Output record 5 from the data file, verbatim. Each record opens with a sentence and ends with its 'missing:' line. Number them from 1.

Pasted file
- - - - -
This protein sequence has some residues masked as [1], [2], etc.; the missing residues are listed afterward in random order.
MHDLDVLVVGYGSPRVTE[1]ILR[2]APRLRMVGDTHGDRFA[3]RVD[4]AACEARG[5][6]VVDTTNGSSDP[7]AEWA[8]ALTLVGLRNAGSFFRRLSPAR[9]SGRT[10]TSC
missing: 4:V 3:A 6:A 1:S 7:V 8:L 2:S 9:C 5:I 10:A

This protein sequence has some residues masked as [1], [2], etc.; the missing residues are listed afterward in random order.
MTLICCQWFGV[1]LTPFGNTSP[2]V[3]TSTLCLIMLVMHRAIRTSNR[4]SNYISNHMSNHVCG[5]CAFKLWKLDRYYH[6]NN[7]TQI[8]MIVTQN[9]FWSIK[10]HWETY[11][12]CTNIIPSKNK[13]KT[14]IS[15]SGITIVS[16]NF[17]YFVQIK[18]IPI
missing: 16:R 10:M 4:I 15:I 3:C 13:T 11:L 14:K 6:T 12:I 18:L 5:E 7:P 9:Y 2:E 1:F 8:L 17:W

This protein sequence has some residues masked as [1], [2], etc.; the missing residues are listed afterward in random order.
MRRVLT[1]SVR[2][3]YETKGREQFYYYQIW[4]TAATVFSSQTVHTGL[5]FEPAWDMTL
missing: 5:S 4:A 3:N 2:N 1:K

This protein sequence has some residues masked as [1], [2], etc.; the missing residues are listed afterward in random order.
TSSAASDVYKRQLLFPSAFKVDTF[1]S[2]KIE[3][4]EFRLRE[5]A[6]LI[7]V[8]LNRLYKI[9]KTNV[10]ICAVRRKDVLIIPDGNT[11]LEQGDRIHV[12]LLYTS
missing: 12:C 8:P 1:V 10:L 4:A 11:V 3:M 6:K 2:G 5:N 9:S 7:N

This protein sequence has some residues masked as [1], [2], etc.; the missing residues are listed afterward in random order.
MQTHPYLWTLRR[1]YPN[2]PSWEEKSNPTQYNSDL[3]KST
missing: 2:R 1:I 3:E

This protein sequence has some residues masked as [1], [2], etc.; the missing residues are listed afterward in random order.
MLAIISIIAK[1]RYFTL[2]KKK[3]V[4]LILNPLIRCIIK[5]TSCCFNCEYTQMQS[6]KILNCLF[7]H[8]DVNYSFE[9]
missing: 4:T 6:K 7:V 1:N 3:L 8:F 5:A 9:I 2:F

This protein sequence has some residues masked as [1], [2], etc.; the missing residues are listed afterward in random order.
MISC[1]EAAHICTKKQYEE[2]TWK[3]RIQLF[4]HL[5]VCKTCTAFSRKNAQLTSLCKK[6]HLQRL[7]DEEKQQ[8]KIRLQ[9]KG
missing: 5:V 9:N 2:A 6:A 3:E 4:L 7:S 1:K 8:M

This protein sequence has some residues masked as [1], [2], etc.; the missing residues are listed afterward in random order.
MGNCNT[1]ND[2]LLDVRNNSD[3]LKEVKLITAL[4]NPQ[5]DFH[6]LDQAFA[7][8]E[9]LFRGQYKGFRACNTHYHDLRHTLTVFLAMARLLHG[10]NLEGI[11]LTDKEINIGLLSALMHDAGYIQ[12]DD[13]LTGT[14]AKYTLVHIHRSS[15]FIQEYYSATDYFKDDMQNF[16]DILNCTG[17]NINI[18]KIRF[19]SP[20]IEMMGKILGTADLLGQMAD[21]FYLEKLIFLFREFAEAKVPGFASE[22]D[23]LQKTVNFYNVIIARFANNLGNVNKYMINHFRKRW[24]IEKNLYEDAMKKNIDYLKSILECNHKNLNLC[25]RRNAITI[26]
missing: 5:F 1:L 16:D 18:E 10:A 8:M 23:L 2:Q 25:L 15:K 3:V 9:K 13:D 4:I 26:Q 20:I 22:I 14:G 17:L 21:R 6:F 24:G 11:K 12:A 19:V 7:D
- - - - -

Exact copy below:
This protein sequence has some residues masked as [1], [2], etc.; the missing residues are listed afterward in random order.
MQTHPYLWTLRR[1]YPN[2]PSWEEKSNPTQYNSDL[3]KST
missing: 2:R 1:I 3:E